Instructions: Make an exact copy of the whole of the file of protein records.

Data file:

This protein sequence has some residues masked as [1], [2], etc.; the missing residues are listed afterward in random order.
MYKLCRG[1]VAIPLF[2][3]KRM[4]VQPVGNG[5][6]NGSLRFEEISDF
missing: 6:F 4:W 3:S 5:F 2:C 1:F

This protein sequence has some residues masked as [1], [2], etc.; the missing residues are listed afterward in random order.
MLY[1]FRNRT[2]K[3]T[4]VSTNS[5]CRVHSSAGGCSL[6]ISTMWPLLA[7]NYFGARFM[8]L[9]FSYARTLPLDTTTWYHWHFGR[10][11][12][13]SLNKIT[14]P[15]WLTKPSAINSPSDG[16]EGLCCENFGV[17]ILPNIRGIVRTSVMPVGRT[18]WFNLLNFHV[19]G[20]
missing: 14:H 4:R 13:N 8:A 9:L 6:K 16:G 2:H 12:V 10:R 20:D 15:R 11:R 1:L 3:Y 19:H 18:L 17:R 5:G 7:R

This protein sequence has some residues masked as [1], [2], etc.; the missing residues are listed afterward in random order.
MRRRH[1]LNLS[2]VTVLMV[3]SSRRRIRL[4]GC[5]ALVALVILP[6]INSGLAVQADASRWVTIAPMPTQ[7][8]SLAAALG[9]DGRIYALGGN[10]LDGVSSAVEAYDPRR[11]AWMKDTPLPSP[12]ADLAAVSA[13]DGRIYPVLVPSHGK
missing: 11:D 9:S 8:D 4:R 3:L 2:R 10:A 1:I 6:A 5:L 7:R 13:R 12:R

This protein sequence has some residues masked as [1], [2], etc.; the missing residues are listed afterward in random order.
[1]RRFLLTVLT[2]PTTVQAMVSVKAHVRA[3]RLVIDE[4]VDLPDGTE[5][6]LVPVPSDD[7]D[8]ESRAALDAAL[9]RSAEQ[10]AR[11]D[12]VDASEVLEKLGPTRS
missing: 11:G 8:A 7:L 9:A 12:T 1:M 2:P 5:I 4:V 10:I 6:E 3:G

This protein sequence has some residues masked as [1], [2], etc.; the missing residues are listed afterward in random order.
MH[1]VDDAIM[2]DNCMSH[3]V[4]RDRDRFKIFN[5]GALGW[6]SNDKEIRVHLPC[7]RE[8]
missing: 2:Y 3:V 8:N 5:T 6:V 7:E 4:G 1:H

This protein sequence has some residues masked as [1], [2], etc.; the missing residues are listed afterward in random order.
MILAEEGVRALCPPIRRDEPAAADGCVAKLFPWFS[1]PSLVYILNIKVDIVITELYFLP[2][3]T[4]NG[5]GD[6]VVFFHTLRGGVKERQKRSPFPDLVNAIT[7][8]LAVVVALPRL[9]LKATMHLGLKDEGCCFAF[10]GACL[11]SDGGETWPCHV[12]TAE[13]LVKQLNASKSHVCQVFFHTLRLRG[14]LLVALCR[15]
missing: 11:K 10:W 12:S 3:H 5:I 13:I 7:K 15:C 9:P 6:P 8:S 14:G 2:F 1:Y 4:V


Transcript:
This protein sequence has some residues masked as [1], [2], etc.; the missing residues are listed afterward in random order.
MYKLCRG[1]VAIPLF[2][3]KRM[4]VQPVGNG[5][6]NGSLRFEEISDF
missing: 6:F 4:W 3:S 5:F 2:C 1:F

This protein sequence has some residues masked as [1], [2], etc.; the missing residues are listed afterward in random order.
MLY[1]FRNRT[2]K[3]T[4]VSTNS[5]CRVHSSAGGCSL[6]ISTMWPLLA[7]NYFGARFM[8]L[9]FSYARTLPLDTTTWYHWHFGR[10][11][12][13]SLNKIT[14]P[15]WLTKPSAINSPSDG[16]EGLCCENFGV[17]ILPNIRGIVRTSVMPVGRT[18]WFNLLNFHV[19]G[20]
missing: 14:H 4:R 13:N 8:A 9:L 6:K 16:G 2:H 12:V 10:R 20:D 15:R 11:R 1:L 3:Y 19:H 18:L 17:R 5:G 7:R

This protein sequence has some residues masked as [1], [2], etc.; the missing residues are listed afterward in random order.
MRRRH[1]LNLS[2]VTVLMV[3]SSRRRIRL[4]GC[5]ALVALVILP[6]INSGLAVQADASRWVTIAPMPTQ[7][8]SLAAALG[9]DGRIYALGGN[10]LDGVSSAVEAYDPRR[11]AWMKDTPLPSP[12]ADLAAVSA[13]DGRIYPVLVPSHGK
missing: 11:D 9:S 8:D 4:R 3:L 2:R 10:A 1:I 6:A 5:L 7:R 13:R 12:R

This protein sequence has some residues masked as [1], [2], etc.; the missing residues are listed afterward in random order.
[1]RRFLLTVLT[2]PTTVQAMVSVKAHVRA[3]RLVIDE[4]VDLPDGTE[5][6]LVPVPSDD[7]D[8]ESRAALDAAL[9]RSAEQ[10]AR[11]D[12]VDASEVLEKLGPTRS
missing: 11:G 8:A 7:L 9:A 12:T 1:M 2:P 5:I 4:V 10:I 6:E 3:G

This protein sequence has some residues masked as [1], [2], etc.; the missing residues are listed afterward in random order.
MH[1]VDDAIM[2]DNCMSH[3]V[4]RDRDRFKIFN[5]GALGW[6]SNDKEIRVHLPC[7]RE[8]
missing: 2:Y 3:V 8:N 5:T 6:V 7:E 4:G 1:H

This protein sequence has some residues masked as [1], [2], etc.; the missing residues are listed afterward in random order.
MILAEEGVRALCPPIRRDEPAAADGCVAKLFPWFS[1]PSLVYILNIKVDIVITELYFLP[2][3]T[4]NG[5]GD[6]VVFFHTLRGGVKERQKRSPFPDLVNAIT[7][8]LAVVVALPRL[9]LKATMHLGLKDEGCCFAF[10]GACL[11]SDGGETWPCHV[12]TAE[13]LVKQLNASKSHVCQVFFHTLRLRG[14]LLVALCR[15]
missing: 11:K 10:W 12:S 3:H 5:I 13:I 7:K 15:C 9:P 6:P 8:S 14:G 2:F 1:Y 4:V